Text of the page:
Johann Friedrich Blumenbach

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Johann Friedrich Blumenbach

May 11, 1752-January 22, 1840

Born in Gotha, Germany in 1752, Blumenbach went on to Jena to study medicine. He completed his doctoral training at Gottingen in 1775. Just a year later, he was appointed as an extraordinary professor of medicine. His study of the history of man showing the value of using comparative anatomy and his classification of the five varieties of man were two important contributions made by Blumenbach (1911 Edition). He wasted no time in becoming one of the most influential members of the fields of comparative anatomy, zoology, physiology, anthropology, and craniology, in fact, Blumenbach is considered to be the founder of anthropology as well as craniology. In his construction of this new field of physical anthropology, he used the methods of natural historians, and applied those methods to the human species (Keith 106). Objectifying the study of mankind, Blumenbach collected numerous specimens from various races. Skulls, skin, hair and pictures were among the items collected. From each item, the location, as well as race of the item, was known and recorded. Prior to Blumenbach's systematized assortment of specimens, the only collections "consisted of miscellaneous oddities preserved in the 'cabinets' of noble houses, for the idle amusement of the curious." (Keith, 106). Blumenbach' s more complete collection allowed intensive study into the racial history of mankind, which is just what he wanted to do. Blumenbach was also the first to study the actual form of skulls (Retzius 283).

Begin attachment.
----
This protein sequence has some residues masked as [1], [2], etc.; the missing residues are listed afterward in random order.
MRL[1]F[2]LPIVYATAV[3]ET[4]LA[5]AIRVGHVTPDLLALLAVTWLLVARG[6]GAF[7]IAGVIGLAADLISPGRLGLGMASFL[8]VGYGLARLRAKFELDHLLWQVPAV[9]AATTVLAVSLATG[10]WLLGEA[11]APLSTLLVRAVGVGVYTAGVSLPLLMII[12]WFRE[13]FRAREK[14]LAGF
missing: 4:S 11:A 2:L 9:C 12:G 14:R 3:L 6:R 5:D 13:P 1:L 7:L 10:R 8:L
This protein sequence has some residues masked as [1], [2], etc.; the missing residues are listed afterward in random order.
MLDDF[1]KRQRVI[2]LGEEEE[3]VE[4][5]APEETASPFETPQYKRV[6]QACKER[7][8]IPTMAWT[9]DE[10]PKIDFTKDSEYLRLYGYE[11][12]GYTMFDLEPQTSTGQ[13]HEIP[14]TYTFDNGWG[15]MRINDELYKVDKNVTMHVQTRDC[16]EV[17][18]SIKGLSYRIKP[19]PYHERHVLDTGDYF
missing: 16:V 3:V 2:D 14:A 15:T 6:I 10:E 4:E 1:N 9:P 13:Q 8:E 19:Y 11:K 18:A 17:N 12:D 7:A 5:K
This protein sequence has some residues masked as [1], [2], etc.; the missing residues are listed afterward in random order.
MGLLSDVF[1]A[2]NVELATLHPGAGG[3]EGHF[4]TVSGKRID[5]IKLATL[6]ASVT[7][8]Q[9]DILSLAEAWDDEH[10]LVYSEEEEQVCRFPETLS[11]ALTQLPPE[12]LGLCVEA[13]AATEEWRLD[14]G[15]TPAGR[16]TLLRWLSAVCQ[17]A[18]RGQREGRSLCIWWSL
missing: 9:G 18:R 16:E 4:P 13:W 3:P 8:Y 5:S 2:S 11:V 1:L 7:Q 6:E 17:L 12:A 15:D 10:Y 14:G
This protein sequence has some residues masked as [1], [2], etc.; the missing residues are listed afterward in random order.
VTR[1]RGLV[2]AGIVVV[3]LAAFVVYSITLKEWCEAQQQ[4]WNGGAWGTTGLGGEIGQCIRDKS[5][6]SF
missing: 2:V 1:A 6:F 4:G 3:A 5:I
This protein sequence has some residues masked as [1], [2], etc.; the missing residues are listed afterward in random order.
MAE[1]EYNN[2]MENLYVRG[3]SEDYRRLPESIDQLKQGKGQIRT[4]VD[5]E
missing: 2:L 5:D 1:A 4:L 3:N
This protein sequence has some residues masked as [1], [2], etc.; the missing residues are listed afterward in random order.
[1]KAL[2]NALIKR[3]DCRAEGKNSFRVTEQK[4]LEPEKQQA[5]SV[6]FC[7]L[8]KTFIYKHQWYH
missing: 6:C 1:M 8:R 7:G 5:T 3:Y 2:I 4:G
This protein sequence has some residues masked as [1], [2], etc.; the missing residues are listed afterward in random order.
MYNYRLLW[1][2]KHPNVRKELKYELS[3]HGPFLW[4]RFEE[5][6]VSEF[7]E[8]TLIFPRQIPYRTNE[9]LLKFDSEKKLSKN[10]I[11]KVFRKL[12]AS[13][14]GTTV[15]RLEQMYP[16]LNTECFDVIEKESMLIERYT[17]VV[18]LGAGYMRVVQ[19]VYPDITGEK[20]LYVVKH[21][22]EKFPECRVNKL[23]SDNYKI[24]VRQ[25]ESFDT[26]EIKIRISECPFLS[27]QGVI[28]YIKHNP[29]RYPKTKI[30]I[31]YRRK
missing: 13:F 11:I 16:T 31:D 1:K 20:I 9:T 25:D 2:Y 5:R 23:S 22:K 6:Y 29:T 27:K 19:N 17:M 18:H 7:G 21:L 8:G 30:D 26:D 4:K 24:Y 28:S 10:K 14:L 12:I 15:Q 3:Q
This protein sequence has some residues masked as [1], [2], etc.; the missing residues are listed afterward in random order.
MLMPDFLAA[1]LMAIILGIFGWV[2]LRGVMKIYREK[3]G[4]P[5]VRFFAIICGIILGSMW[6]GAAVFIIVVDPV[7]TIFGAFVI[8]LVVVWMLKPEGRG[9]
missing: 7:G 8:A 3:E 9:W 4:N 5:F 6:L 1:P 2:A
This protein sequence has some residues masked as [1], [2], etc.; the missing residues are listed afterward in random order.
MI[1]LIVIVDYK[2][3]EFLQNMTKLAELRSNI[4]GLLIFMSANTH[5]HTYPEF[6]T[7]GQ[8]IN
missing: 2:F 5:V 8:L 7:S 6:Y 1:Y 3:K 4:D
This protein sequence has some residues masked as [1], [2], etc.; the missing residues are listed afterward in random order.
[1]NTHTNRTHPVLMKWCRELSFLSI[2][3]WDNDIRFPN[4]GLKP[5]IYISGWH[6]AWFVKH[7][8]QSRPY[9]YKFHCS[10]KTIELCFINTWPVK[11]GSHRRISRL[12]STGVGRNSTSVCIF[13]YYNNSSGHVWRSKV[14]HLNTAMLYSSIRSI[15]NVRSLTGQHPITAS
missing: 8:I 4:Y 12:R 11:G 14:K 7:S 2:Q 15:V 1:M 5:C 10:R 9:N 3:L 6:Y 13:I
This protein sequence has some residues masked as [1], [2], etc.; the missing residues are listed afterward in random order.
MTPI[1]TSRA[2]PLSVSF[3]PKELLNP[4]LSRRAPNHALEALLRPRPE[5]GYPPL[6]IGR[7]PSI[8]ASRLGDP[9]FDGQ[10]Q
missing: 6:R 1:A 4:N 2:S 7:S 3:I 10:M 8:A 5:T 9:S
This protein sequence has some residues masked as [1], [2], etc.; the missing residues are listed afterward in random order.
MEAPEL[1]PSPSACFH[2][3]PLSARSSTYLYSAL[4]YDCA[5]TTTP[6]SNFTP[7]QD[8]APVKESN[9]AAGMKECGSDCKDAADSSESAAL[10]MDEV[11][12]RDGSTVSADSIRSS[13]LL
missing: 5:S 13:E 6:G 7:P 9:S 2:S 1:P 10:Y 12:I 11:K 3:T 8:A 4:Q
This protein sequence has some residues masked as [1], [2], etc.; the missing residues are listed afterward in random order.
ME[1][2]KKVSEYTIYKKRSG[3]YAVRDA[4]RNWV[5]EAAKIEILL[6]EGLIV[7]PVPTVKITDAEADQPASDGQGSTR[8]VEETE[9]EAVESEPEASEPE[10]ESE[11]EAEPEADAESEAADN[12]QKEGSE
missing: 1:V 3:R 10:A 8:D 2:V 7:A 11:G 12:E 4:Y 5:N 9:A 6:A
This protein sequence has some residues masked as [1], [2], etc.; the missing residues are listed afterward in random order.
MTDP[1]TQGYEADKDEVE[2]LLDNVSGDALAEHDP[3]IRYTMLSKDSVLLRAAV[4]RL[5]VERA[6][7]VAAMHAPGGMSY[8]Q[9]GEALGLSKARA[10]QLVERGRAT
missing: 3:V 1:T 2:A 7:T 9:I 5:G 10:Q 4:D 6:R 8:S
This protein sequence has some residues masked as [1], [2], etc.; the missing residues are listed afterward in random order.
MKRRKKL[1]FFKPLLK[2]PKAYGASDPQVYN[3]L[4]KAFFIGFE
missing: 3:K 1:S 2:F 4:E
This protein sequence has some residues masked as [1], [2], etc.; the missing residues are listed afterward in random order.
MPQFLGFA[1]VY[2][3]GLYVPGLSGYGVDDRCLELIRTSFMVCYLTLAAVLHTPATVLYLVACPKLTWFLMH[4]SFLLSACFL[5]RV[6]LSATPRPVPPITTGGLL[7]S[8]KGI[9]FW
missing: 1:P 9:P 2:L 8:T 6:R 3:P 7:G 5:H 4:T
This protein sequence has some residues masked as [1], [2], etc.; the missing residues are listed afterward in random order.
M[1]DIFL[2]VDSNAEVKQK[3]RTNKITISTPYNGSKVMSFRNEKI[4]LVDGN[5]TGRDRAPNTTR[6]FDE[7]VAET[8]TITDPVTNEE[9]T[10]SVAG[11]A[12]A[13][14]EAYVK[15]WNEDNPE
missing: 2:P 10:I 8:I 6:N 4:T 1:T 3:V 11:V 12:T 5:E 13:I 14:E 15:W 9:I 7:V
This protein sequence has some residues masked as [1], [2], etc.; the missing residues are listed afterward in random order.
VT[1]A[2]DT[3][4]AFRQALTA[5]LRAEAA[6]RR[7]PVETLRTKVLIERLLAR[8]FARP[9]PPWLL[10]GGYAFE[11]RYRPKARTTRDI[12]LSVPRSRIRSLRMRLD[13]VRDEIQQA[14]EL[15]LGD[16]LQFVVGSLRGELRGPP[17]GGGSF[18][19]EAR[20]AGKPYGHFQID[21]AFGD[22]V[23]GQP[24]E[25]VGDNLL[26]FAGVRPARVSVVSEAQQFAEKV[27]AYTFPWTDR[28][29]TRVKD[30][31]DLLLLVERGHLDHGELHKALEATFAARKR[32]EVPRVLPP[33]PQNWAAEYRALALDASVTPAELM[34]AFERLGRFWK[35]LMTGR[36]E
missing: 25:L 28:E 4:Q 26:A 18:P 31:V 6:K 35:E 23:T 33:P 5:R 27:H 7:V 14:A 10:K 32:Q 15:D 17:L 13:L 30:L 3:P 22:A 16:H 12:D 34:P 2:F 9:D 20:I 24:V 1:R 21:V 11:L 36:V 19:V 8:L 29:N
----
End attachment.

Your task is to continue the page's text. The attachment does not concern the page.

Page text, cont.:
The book, On the Natural Variety of Mankind, was Blumenbach's main contribution to the field of anthropology and comparative anatomy. In this book he discusses the chief varieties of mankind, the causes of degeneration, the differences between man and other animals, the differences, and causes of differences, between varieties of man, and various other issues related to the existing varieties of the species of man. Blumenbach asserts that climate is an important contributing factor in racial differences. In fact, he states specifically, "climate is the principal cause of the racial face," (Blumenbach 229). Diet and customs were also important contributions, according to Blumenbach. He even went so far as to say that the Ethiopians’ flattened facial features were caused by the practice of mothers carrying their infants on their backs while working, and thus pressing the infants face into the mothers’ backs (Schiebinger 393).
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